Mental health in Cameron’s Big Society
By Rachel O’Rourke
A new ‘thinkpiece’ by Mark Brown, editor of mental health magazine One in Four, and David Floyd has found “surprising overlaps” between Prime Minister David Cameron’s Big Society initiative and the services that people with mental health issues have sought within their local area.
In times where health-funding cuts threaten to “destroy the potential for community innovation”, the Better Mental Health in a Bigger Society report set-out to answer one question: How will a Big Society (the flagship idea initiated by the coalition government to empower local communities) affect the lives of people with mental health issues?
The piece, published by the Mental Health Providers Forum, found that, although the Big Society is a new idea in government, many local areas (with support from local authorities and the NHS) have already sought projects based on Big Society ideals, such as:
- Communities finding solutions to their own problems and given the space and support to do so.
- People coming together voluntarily to create solutions that contribute towards meeting needs traditionally met by public sector provision.
- Inclusive decision making.
Co-author of the report Mark Brown, a person with mental-health difficulties himself, told Mental Healthy: “We had been concerned that, if there was going to be this shift in government policy along with spending cuts, people with mental health difficulties would not be very well supported.
“[These people] often felt isolated within their community which, along with the rolling back of the state, carried the inherent danger of them being left without proper support or not being offered the services they value and want.”
But “surprisingly”, instead of revealing a lack of support for the mentally ill with the Big Society looming, the piece discovered that these government ideals were already being valued by people in their local area.
“Like with the Big Society,” Mark said, “these people valued local community, self-help groups and charitable companies over purely medical services. There is already loads of fantastic local organisations providing really good mental health support and often ran by people who have mental health difficulty themselves.”
A year’s-worth of research and discussions with local mental health groups and organisations formed the backbone of the piece, which also explored how the NHS would enable people to “steer their own vision” of support for mental health and wellbeing.
“We think the NHS is very good at providing medical care. But this is the kind of stuff that helps people when they are really ill; when actually, the things people value very often is the stuff that helps them to stay well.”
The study found that through community groups, local charities and social enterprises, the NHS had already laid the foundations for people with mental health issues “to make things happen for themselves away from state services.”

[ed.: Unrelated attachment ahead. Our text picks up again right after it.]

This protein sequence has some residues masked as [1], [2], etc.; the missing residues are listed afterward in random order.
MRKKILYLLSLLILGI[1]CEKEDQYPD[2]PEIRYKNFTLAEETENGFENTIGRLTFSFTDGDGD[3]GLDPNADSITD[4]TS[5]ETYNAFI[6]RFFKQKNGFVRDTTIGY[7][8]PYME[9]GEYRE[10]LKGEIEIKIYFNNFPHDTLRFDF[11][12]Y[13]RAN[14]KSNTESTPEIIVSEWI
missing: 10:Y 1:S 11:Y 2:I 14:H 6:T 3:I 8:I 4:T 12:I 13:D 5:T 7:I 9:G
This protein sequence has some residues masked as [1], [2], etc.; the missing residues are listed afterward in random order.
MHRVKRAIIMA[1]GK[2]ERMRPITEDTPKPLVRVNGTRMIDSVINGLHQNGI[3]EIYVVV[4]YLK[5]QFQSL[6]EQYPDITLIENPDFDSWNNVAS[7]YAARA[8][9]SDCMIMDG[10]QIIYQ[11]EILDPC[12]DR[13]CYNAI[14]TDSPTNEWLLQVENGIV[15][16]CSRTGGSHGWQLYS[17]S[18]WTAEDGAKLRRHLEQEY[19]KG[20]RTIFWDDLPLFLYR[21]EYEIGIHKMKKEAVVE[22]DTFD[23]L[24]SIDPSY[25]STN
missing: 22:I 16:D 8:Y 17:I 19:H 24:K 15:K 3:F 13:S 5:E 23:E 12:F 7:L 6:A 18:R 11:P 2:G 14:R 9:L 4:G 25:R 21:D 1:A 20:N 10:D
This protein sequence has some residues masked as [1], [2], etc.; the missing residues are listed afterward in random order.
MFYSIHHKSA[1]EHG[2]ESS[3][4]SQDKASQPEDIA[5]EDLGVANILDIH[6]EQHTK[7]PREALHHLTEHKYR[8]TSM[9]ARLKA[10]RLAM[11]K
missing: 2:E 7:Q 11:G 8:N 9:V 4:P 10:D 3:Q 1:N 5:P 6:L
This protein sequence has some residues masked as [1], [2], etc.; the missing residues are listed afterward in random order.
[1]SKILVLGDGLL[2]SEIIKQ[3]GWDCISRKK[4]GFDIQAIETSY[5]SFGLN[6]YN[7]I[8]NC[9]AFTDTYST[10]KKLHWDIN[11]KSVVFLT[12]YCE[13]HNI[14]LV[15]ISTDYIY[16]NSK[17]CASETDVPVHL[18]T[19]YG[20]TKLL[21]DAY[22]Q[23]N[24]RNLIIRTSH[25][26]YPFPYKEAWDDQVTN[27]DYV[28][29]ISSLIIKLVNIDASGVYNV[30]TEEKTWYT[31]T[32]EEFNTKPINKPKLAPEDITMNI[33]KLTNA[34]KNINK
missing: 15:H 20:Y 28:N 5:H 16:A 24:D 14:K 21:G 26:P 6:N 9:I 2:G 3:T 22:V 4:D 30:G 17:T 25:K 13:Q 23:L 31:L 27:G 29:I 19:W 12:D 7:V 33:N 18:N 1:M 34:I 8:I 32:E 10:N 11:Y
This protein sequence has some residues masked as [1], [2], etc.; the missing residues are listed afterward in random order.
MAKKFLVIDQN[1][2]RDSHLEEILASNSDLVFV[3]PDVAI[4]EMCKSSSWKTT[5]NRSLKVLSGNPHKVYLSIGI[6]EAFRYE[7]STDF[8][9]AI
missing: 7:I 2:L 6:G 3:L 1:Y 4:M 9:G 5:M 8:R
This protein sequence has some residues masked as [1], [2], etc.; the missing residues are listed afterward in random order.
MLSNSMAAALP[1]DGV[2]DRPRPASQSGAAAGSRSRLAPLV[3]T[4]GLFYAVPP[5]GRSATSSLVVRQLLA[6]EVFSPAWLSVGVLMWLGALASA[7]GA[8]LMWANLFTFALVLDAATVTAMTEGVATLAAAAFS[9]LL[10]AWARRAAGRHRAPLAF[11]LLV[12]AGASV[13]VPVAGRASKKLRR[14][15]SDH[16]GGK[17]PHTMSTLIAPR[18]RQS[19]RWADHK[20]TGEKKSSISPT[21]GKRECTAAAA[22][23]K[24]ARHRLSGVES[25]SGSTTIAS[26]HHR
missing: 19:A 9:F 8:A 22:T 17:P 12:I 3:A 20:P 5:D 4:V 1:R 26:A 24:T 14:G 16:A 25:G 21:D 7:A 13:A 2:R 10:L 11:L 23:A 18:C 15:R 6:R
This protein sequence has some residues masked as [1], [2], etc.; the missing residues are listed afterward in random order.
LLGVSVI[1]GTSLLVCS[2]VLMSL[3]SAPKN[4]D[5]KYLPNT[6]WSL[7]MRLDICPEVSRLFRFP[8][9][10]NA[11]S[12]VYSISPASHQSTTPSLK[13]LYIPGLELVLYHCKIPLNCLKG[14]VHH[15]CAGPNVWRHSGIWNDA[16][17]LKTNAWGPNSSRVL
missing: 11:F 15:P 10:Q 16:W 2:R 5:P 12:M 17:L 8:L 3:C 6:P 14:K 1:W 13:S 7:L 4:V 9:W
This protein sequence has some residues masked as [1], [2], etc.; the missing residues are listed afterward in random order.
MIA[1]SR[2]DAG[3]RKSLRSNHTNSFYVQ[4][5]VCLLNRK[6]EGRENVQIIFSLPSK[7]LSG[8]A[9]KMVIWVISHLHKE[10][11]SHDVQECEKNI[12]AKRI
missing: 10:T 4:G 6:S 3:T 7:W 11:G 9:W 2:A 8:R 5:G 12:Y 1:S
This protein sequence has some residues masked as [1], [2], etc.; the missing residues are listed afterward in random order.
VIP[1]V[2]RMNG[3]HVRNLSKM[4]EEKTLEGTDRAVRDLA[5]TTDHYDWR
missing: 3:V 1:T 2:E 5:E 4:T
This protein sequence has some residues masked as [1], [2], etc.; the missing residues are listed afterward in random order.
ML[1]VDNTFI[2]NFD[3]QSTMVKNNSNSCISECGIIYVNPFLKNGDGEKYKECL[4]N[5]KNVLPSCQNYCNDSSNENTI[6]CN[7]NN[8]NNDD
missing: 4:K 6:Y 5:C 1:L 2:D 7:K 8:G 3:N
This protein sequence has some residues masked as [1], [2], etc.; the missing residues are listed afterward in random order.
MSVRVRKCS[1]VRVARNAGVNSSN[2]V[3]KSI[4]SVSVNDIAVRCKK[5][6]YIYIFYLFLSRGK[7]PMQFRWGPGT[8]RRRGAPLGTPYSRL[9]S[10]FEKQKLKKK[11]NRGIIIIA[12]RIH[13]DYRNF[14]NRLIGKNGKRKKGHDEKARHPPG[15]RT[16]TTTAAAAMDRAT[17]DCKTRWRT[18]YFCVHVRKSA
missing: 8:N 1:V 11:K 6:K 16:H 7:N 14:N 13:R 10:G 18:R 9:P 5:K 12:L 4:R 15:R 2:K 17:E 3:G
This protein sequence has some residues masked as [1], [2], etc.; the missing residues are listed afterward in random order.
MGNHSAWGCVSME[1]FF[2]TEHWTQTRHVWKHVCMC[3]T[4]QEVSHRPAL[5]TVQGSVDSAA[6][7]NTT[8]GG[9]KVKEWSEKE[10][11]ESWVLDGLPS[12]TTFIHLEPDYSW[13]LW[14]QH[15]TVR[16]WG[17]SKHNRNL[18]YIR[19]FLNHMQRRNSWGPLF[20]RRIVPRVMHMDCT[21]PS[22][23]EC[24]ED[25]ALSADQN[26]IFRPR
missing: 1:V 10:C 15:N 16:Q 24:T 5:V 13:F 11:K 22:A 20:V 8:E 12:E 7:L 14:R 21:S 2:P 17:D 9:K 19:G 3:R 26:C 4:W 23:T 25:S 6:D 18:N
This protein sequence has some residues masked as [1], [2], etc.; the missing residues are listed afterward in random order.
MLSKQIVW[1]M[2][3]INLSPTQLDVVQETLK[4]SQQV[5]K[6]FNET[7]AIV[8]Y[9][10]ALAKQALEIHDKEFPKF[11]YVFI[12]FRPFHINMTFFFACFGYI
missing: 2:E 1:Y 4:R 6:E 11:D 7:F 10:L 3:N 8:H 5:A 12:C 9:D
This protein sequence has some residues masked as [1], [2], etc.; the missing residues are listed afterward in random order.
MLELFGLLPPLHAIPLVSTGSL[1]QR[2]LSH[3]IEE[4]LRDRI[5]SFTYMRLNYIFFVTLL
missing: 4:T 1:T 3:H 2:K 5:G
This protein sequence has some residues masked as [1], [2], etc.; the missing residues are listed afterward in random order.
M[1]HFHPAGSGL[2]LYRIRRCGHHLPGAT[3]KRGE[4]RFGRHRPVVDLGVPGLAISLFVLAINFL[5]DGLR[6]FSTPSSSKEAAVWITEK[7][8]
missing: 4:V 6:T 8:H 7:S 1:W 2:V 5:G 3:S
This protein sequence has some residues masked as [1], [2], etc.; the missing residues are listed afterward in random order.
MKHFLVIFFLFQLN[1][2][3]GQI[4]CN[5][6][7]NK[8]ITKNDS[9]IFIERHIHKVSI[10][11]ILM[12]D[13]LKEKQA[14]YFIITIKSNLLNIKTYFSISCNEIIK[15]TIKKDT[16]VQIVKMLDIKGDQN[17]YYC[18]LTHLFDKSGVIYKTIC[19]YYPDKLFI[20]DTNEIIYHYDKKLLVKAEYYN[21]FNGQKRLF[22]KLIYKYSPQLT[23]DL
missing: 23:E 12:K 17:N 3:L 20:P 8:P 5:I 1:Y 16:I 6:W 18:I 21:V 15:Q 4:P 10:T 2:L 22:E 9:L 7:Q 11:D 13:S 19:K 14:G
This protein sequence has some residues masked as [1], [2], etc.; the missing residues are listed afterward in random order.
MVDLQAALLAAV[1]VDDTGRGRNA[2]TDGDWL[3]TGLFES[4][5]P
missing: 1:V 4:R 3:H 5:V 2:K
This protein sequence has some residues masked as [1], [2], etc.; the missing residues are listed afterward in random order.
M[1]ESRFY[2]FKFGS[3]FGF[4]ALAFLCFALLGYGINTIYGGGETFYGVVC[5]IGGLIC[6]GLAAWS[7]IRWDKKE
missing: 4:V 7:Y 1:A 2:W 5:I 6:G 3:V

“But sadly, the most innovative ones are usually the ones most vulnerable to government cuts,” Mark said.
Although the piece shows that action is already being taken, according to Mark, more still needs to be done.
“Instead of letting it all slip away through ongoing cuts it needs to be recognised that there is a new wave of mental health organisations which need ongoing support and funding. These are ones by people with mental health difficulties for people with mental health difficulties,” he added.
“Without the government viewing these groups as partners, they are going to disappear. If we’re committed to the Big Society ideal, then the NHS is going to have to work more closely with [these] groups in order to keep people happy and well, and therefore meet their aims too. We need state services to become catalysts in showing ongoing support and providing funding for these local services.”
According to the report, people with mental health difficulties commonly complain that they lack the ability to influence the treatment they receive and face a lack of choice of non-medical support services.
“In mental health, loads of us are fed up with the fact that the services we get don’t really suit us or fit with what we want. We want services to exist, but they need to be personalised. But for personalisation to work, there has to be the choice. These organisations know what people want.”
As an alternative to a Big Society vision based on altruistic volunteering, the thinkpiece also explores ideas such as peer services and other community-based activities “that put people with mental health difficulties at the heart of their own recovery.”
So where do we go from here?
“We’re running several discussion events around this piece in the New Year,” Mark explains to Mental Healthy, “and we’re also trying to crowd source £5000 in funding in order to move on to the second stage of this research.
The Stage Two study will involve researching existing projects which are already implementing the Big Society ideals for mental health service provision.
“Out of that, there will be a publication to act like a guide-book on how people can implement these new and exciting projects themselves.
“We stand a point where there's a great opportunity for positive change for people with mental health difficulties If we are to have a Big Society, then change from the bottom up must not be an empty promise.”